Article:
Hare Trigger

“I ain’t a-givin’ up without a struggle!”

 Directed by I. Freleng; Story by Michael Maltese; Animation by Manuel Perez, Ken Champin, Virgil Ross, and Gerry Chiniquy;  Layouts and Backgrounds by Paul Julian and Hawley Pratt; Musical Direction by Carl Stalling. A Merrie Melody released in 1945 Directed by I. Freleng; Story by Michael Maltese; Animation by Manuel Perez, Ken Champin, Virgil Ross, and Gerry Chiniquy;  Layouts and Backgrounds by Paul Julian and Hawley Pratt; Musical Direction by Carl Stalling. A Merrie Melody released in 1945

Happy 4th! There’s nothing more American than a cowboy. So, why not talk about Sam’s first short? (Heck, it was said to be Freleng’s favorite short that had him in it) This short is full of firsts! It’s Hawley’s first time being credited, and what’s more it’s the first short that gives everyone their due. Leon Scheslinger wasn’t one to let valuable screen time be taken up by a still shot with a bunch of names. But when the studio was sold to the W.B. they were finally given that right.

Bugs is riding a train through the west of America as a piece of mail. (And hiding fromhis numerous relatives who are trying to piggyback on his film super-stardom) Sam makes his first appearance trying to hold the train up. (He looks a wee bit different here than in his later appearances. He has a wart or something on his nose, and his mask has less hair surround it, so it is easier to tell it is a mask) The train doesn’t slow down at all. It passes right over him! Sam has to catch up to it on horse. (Which he needs stairs to mount.) Once on board, he frightens the post man away and begins to load up. (Mail was pretty valuable in the forties) One piece of mail talks back. (It’s Bugs) Sam introduces himself as “the meanest, roughest, rip-roaring’est, Edward Everett Horton-est, hombre that ever packed a six-shooter.” (Which is how I would introduce myself if Edward Everett Horton was still well known.) Bugs tells him of a guy in the next car who not only is all that, but packs a seven shooter to boot. Sam goes over to challenge him. (It’s Bugs) Sam challenges him to draw a gun. Bug’ is a pretty talented artist, so it’s no trouble for him. (I love this joke. I’ve pulled it before with cards. Then drew the same card I drew.) Sam is impressed and tries his hand at it. It takes a while, (his efforts brilliantly portrayed with piano notes being off tune) but he manages to draw one which Bugs seems to be genuinely interested in. (“It stinks.” Guess not) Bugs is chased and he considers heading into a club car, but it’s full of live action people. (While toons are definitely allowed in, the prejudice is still strong, so he heads back to the car Sam is in.) They trade shots with Bugs ultimately removing Sam’s hat. What he thinks is said hat getting put back on his head, is really Bugs who calls to Sam as a sheriff. He pours some red ink on Sam’s head and Sam believes himself done for. He might have actually convinced himself to death had Bugs not left the bottle dripping onto his face. Bugs next leads him into the club car, which now has a fight going on in it. Sam gets roughed up pretty badly, and while dazed, Bugs tricks him into stepping off the train. Sam returns though, and pulls Bugs on top for a brawl. Ultimately, Bugs is left tied up and dangling off the side with an anvil attached to his feet, Sam gleefully starts cutting the rope as the train passes over a gorge. Then a narrator acts like we’re in a serial and asks us if this is the end of our beloved Bugs Bunny. Bugs comes out onto the screen with Sam tied up mocking the idiot trying to pull this crap. He doesn’t know Bugs like we do.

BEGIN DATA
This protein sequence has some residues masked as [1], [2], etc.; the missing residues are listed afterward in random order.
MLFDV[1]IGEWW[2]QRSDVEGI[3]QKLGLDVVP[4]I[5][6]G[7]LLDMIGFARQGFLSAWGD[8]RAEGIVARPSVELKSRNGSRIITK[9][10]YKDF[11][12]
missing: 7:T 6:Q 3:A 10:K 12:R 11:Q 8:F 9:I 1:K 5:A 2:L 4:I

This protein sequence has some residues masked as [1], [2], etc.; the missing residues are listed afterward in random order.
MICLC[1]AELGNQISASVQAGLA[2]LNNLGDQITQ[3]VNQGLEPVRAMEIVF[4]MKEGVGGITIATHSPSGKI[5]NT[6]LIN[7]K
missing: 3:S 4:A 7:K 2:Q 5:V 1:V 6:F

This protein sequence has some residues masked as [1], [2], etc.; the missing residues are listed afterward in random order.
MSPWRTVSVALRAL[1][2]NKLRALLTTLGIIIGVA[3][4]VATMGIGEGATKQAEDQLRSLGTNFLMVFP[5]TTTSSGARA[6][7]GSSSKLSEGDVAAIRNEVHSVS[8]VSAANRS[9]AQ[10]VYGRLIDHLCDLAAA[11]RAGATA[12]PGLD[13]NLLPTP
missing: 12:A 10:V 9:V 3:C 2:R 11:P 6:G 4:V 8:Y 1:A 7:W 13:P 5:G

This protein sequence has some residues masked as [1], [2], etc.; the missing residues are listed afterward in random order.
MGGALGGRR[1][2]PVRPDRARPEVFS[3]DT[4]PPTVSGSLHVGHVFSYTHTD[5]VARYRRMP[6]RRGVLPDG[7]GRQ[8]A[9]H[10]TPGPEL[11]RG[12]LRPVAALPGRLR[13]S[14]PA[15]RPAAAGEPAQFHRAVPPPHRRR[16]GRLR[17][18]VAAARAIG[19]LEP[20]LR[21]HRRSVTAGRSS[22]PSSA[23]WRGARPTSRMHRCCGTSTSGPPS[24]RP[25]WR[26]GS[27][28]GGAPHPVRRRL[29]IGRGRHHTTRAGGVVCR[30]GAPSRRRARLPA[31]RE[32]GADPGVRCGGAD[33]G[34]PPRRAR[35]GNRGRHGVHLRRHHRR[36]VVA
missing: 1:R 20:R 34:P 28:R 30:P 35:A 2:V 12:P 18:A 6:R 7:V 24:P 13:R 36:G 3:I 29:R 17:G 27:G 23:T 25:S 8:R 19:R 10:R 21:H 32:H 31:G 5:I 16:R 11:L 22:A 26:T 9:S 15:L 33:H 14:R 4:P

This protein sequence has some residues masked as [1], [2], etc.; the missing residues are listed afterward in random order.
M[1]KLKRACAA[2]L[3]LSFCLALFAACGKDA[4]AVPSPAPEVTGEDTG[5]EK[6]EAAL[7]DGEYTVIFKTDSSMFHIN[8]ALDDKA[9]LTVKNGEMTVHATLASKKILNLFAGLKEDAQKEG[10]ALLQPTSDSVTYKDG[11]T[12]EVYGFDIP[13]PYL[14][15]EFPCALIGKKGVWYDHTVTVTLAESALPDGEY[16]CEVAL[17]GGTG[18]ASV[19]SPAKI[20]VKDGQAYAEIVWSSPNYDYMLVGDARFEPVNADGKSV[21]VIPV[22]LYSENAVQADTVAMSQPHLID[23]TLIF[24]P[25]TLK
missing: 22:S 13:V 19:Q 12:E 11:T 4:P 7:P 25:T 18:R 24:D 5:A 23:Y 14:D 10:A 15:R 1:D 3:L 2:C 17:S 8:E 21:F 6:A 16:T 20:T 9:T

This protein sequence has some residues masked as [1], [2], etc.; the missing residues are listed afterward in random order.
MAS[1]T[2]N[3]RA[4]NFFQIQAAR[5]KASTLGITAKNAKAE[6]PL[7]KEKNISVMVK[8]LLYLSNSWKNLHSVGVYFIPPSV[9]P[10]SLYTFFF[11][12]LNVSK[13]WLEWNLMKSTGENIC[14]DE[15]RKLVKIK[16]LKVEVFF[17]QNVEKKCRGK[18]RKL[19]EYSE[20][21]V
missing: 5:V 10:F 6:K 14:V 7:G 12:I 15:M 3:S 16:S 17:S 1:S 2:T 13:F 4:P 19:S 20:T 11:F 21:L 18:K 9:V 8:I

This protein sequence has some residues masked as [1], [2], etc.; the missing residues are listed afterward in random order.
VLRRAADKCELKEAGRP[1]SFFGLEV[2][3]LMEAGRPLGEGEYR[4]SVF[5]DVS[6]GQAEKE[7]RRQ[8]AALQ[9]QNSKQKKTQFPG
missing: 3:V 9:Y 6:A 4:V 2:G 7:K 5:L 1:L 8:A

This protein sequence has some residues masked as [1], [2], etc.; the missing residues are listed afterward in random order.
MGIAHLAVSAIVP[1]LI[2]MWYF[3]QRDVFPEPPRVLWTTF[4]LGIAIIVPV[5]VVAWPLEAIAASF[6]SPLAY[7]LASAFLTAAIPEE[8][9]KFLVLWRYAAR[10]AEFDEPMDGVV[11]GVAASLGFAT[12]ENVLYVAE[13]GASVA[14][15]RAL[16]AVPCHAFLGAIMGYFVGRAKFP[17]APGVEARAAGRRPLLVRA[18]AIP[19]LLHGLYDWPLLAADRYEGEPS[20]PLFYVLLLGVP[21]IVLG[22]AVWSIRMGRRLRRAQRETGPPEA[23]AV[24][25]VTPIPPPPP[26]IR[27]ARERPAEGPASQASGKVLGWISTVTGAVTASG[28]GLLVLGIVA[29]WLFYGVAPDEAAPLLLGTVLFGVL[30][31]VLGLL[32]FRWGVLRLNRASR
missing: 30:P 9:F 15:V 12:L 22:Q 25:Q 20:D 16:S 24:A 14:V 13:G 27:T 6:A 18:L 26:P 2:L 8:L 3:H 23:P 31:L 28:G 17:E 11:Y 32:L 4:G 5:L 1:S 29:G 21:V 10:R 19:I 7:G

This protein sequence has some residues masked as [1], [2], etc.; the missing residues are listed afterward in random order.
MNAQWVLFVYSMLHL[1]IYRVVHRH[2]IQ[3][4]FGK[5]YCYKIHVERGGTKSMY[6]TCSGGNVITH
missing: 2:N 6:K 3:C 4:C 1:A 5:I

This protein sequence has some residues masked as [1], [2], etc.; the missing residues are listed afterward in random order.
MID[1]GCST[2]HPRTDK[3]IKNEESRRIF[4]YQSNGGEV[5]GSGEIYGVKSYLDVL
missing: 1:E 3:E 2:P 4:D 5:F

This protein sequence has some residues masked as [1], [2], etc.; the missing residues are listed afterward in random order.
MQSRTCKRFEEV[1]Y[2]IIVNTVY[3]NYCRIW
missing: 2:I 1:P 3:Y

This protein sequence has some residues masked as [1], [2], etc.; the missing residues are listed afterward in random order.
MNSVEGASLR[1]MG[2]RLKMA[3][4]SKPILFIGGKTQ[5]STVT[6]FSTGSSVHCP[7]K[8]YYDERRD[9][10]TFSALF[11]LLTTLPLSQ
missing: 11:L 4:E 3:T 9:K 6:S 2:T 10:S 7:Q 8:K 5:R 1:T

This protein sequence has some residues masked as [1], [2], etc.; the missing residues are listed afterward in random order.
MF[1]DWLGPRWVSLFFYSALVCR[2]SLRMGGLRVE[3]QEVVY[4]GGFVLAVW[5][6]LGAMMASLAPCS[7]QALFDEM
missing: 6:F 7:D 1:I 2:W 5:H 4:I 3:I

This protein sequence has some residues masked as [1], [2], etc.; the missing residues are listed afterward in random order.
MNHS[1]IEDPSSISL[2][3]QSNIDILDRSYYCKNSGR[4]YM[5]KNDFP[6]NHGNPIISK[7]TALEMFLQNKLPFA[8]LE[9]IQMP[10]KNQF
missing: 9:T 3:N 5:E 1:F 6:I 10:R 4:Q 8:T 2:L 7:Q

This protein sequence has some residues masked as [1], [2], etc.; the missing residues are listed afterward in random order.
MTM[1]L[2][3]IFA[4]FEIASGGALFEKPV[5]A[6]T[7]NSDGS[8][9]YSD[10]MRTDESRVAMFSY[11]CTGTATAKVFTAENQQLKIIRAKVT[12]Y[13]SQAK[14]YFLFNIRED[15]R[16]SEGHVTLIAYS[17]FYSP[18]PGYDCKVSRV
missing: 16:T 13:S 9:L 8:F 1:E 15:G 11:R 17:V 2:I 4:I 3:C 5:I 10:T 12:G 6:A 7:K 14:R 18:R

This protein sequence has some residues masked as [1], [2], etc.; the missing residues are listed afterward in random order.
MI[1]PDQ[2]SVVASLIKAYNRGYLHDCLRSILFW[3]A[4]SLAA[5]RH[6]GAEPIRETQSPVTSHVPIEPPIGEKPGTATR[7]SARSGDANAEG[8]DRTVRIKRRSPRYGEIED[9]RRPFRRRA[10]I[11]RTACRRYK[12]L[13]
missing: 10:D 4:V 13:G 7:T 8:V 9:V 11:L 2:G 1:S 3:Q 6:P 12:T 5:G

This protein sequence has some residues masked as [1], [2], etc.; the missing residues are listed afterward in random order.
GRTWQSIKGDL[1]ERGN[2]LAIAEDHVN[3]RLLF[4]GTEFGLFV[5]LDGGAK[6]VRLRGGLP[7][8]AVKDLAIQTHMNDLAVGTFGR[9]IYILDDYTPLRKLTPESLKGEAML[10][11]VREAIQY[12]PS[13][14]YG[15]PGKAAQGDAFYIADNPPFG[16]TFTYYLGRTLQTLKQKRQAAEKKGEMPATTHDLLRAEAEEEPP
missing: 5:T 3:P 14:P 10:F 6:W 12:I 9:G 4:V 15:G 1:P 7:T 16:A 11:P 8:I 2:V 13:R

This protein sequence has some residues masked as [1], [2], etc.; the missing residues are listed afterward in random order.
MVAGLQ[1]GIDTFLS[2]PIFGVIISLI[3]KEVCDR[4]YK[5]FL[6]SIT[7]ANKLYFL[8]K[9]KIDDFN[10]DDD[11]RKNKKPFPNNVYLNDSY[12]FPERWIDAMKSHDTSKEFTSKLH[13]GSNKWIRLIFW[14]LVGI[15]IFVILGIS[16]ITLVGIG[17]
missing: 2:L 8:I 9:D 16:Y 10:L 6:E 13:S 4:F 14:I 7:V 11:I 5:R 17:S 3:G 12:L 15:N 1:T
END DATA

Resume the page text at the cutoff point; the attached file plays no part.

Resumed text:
Personal Rating: 3

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